If you exceed the no decompression limit on a dive, when no deco time reaches zero, your dive changes into a decompression dive. Therefore, you must perform one or more decompression stops on your way to the surface.
Ascent information is always presented with two values:
NEVER ASCEND ABOVE THE CEILING! You must not ascend above the ceiling during your decompression. In order to avoid doing so by accident, you should stay somewhat below the ceiling.
On a decompression dive, there can be three kinds of stops:
In Dive settings » Parameters, you can
The following illustration shows a decompression dive where the ceiling is at 17.7 m (58 ft):
From bottom to top you see the following in the above image:
There is a decompression window (Deco window) that is the distance between the decompression ceiling (Deco ceiling) plus 3.0 m (9.8 ft) and the decompression ceiling. So the deco window in this example is between 20.7 m (68 ft) and 17.7 m (58 ft). This is the area where decompression takes place. The closer to the ceiling you stay, the more optimal the decompression time is.
When you ascend close to the ceiling depth and enter the deco window area, two arrows appear in front of the depth value. The downward and upward pointing white arrows indicate that you are within the deco window.
If you ascend above the ceiling depth, there is still a safe margin area, equaling to ceiling depth minus 0.6 meters (2 ft). So in this example, it is between 17.7 m (58 ft) and 17.1 m (56 ft). In this safe margin area, decompression calculation still continues, but you are advised to go down below the ceiling depth. This is indicated by the ceiling depth value turning yellow with a downward pointing yellow arrow in front of the depth value.
If you go above the safe margin area, the decompression calculation is paused until you go back down below this limit. An audible alarm and a downward pointing red arrow in front of the depth value indicate unsafe decompression.
If you ignore the alarm and stay above the safe margin for three minutes, Suunto D5 locks the algorithm calculation, and decompression information will not be available anymore on the dive. See Algorithm lock.
Suunto D5 shows the ceiling value always from the deepest of these stops.
Below is a typical decompression dive view showing ascent time and the first recommended deepstop at 20.3 meters:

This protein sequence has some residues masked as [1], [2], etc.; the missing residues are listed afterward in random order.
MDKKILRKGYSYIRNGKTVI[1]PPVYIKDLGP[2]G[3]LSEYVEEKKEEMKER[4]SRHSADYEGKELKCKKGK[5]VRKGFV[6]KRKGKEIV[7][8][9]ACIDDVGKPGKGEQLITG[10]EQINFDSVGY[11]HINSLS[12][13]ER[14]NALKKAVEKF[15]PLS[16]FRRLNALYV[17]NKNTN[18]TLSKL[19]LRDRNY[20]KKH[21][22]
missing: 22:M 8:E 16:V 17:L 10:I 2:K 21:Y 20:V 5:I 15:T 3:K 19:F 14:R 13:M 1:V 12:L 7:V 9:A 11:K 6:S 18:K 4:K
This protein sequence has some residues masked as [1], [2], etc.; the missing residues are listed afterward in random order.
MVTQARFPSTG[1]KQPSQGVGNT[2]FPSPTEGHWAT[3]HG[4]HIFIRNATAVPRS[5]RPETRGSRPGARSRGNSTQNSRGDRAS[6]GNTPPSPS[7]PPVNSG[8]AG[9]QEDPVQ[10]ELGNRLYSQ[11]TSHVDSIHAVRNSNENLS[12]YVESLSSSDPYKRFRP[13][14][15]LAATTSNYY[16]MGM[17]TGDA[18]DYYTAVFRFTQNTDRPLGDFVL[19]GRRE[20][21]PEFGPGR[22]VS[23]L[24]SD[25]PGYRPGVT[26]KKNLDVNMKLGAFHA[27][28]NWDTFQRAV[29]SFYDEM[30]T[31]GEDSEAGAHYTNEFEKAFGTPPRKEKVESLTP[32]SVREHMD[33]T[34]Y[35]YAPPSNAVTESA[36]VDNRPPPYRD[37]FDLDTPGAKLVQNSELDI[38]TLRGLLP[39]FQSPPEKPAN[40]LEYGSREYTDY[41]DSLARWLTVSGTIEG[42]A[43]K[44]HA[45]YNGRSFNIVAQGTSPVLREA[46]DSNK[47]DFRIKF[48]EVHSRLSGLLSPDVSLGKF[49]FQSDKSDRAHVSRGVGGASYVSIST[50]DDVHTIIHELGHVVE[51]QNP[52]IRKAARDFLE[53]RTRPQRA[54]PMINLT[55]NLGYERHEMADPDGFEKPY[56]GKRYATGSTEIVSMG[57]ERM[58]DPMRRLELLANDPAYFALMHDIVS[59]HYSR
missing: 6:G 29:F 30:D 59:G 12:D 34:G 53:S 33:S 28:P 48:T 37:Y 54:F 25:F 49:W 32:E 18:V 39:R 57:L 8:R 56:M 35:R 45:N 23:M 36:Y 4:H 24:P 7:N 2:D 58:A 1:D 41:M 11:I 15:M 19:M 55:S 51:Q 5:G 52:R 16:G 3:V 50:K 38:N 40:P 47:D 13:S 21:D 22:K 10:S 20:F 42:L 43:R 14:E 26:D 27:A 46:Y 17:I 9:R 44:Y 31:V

Below is an example of what Suunto D5 displays during an optional deepstop:
Below is an example of what Suunto D5 displays during a compulsory stop:
If the ceiling is broken for more than 3 minutes, the decompression algorithm gets locked.
With decompression stops, the ceiling is always decreasing while you are near the ceiling depth, providing continuous decompression with optimum ascent time.
It is always recommended to keep close to the decompression ceiling when ascending.
Ascent time is always the minimum time needed to reach the surface. It includes:
When diving with multiple gases, remember that the ascent time is always calculated with the assumption that you use all the gases found in the Gases menu. Always check that you have only the gases for your current planned dive defined before you dive. Remove the gases that are not available for the dive.
YOUR ACTUAL ASCENT TIME MAY BE LONGER THAN DISPLAYED BY THE DIVE COMPUTER! The ascent time will increase if you: (1) remain at depth, (2) ascend slower than 10 m/min (33 ft/min), (3) make your decompression stop deeper than at the ceiling, and/or (4) forget to change the used gas mixture. These factors might also increase the amount of breathing gas required to reach the surface.
You can adjust the last stop depth for decompression dives under Dive settings » Parameters » Last stop depth. There are two options: 3 m and 6 m (9.8 ft and 19.6 ft).
By default, the last stop depth is 3 m (9.8 ft). This is the recommended last stop depth.
This setting does not affect the ceiling depth on a decompression dive. The last ceiling depth is always 3 m (9.8 ft).
Consider setting the last stop depth to 6 m (19.6 ft) when you dive in rough sea conditions and stopping at 3 m (9.8 ft) is challenging.